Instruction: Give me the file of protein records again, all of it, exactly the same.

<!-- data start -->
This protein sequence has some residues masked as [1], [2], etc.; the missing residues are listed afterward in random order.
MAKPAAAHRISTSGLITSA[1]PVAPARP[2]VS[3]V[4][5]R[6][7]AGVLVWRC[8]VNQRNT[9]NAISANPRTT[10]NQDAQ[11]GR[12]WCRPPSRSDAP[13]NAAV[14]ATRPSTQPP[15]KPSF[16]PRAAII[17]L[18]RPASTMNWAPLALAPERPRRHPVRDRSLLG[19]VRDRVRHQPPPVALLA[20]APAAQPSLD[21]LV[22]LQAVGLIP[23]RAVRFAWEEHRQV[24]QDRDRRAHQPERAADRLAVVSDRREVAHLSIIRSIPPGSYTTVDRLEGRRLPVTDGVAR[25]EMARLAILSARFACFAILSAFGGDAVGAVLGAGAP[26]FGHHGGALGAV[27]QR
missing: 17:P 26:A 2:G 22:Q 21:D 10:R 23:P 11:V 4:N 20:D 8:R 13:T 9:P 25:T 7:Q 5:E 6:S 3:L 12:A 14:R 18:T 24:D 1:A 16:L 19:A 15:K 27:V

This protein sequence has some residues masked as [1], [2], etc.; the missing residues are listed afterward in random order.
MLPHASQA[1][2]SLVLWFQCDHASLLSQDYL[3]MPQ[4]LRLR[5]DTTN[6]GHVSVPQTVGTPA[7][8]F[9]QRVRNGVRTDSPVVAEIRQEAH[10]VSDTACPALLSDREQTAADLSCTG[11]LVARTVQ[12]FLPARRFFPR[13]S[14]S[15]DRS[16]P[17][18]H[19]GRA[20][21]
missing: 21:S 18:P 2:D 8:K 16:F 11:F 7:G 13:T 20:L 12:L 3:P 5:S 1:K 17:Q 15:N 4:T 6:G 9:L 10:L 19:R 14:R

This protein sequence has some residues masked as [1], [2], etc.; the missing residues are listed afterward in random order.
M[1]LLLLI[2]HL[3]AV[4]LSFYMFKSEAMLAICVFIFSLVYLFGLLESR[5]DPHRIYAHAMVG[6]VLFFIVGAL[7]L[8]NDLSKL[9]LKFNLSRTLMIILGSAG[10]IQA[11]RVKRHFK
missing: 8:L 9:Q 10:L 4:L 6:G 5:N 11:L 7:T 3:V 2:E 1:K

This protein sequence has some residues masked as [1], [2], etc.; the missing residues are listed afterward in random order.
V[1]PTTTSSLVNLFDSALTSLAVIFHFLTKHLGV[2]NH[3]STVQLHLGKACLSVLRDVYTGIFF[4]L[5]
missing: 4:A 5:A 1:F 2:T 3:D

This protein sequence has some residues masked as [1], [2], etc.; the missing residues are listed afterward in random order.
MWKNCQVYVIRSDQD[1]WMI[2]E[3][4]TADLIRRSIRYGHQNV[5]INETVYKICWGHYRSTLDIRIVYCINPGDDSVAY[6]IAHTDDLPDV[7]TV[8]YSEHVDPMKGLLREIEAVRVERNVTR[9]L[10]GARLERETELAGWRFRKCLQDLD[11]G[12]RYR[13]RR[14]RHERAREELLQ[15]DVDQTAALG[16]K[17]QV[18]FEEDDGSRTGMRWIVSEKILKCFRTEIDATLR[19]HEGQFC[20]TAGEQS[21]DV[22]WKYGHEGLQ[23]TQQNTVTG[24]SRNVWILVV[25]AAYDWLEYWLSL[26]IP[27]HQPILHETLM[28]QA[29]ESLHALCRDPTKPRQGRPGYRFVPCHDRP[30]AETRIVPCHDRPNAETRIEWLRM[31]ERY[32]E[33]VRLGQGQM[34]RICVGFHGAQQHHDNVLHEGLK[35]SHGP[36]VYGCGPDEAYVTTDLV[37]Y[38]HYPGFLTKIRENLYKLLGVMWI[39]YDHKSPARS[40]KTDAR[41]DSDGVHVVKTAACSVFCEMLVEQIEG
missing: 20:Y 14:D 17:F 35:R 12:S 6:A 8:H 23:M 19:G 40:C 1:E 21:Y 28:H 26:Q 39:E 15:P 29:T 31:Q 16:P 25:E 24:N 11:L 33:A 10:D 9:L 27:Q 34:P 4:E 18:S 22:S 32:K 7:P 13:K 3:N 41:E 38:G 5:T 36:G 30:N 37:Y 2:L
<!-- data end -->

This protein sequence has some residues masked as [1], [2], etc.; the missing residues are listed afterward in random order.
MAKPAAAHRISTSGLITSA[1]PVAPARP[2]VS[3]V[4][5]R[6][7]AGVLVWRC[8]VNQRNT[9]NAISANPRTT[10]NQDAQ[11]GR[12]WCRPPSRSDAP[13]NAAV[14]ATRPSTQPP[15]KPSF[16]PRAAII[17]L[18]RPASTMNWAPLALAPERPRRHPVRDRSLLG[19]VRDRVRHQPPPVALLA[20]APAAQPSLD[21]LV[22]LQAVGLIP[23]RAVRFAWEEHRQV[24]QDRDRRAHQPERAADRLAVVSDRREVAHLSIIRSIPPGSYTTVDRLEGRRLPVTDGVAR[25]EMARLAILSARFACFAILSAFGGDAVGAVLGAGAP[26]FGHHGGALGAV[27]QR
missing: 17:P 26:A 2:G 22:Q 21:D 10:R 23:P 11:V 4:N 20:D 8:R 13:T 9:P 25:T 7:Q 5:E 6:S 3:L 12:A 14:R 18:T 24:D 1:A 16:L 19:A 15:K 27:V

This protein sequence has some residues masked as [1], [2], etc.; the missing residues are listed afterward in random order.
MLPHASQA[1][2]SLVLWFQCDHASLLSQDYL[3]MPQ[4]LRLR[5]DTTN[6]GHVSVPQTVGTPA[7][8]F[9]QRVRNGVRTDSPVVAEIRQEAH[10]VSDTACPALLSDREQTAADLSCTG[11]LVARTVQ[12]FLPARRFFPR[13]S[14]S[15]DRS[16]P[17][18]H[19]GRA[20][21]
missing: 21:S 18:P 2:D 8:K 16:F 11:F 7:G 13:T 20:L 12:L 3:P 5:S 1:K 17:Q 15:N 4:T 6:G 9:L 10:L 19:R 14:R

This protein sequence has some residues masked as [1], [2], etc.; the missing residues are listed afterward in random order.
M[1]LLLLI[2]HL[3]AV[4]LSFYMFKSEAMLAICVFIFSLVYLFGLLESR[5]DPHRIYAHAMVG[6]VLFFIVGAL[7]L[8]NDLSKL[9]LKFNLSRTLMIILGSAG[10]IQA[11]RVKRHFK
missing: 8:L 9:Q 10:L 4:L 6:G 5:N 11:L 7:T 3:V 2:E 1:K

This protein sequence has some residues masked as [1], [2], etc.; the missing residues are listed afterward in random order.
V[1]PTTTSSLVNLFDSALTSLAVIFHFLTKHLGV[2]NH[3]STVQLHLGKACLSVLRDVYTGIFF[4]L[5]
missing: 4:A 5:A 1:F 2:T 3:D

This protein sequence has some residues masked as [1], [2], etc.; the missing residues are listed afterward in random order.
MWKNCQVYVIRSDQD[1]WMI[2]E[3][4]TADLIRRSIRYGHQNV[5]INETVYKICWGHYRSTLDIRIVYCINPGDDSVAY[6]IAHTDDLPDV[7]TV[8]YSEHVDPMKGLLREIEAVRVERNVTR[9]L[10]GARLERETELAGWRFRKCLQDLD[11]G[12]RYR[13]RR[14]RHERAREELLQ[15]DVDQTAALG[16]K[17]QV[18]FEEDDGSRTGMRWIVSEKILKCFRTEIDATLR[19]HEGQFC[20]TAGEQS[21]DV[22]WKYGHEGLQ[23]TQQNTVTG[24]SRNVWILVV[25]AAYDWLEYWLSL[26]IP[27]HQPILHETLM[28]QA[29]ESLHALCRDPTKPRQGRPGYRFVPCHDRP[30]AETRIVPCHDRPNAETRIEWLRM[31]ERY[32]E[33]VRLGQGQM[34]RICVGFHGAQQHHDNVLHEGLK[35]SHGP[36]VYGCGPDEAYVTTDLV[37]Y[38]HYPGFLTKIRENLYKLLGVMWI[39]YDHKSPARS[40]KTDAR[41]DSDGVHVVKTAACSVFCEMLVEQIEG
missing: 20:Y 14:D 17:F 35:R 12:S 6:A 8:H 23:M 19:G 40:C 1:E 21:Y 28:H 26:Q 39:E 15:P 29:T 31:Q 16:P 25:E 24:N 11:L 33:A 10:D 9:L 27:Q 34:P 4:E 18:S 22:S 32:K 7:P 13:K 3:N 41:E 38:G 5:T 36:G 30:N 37:Y 2:L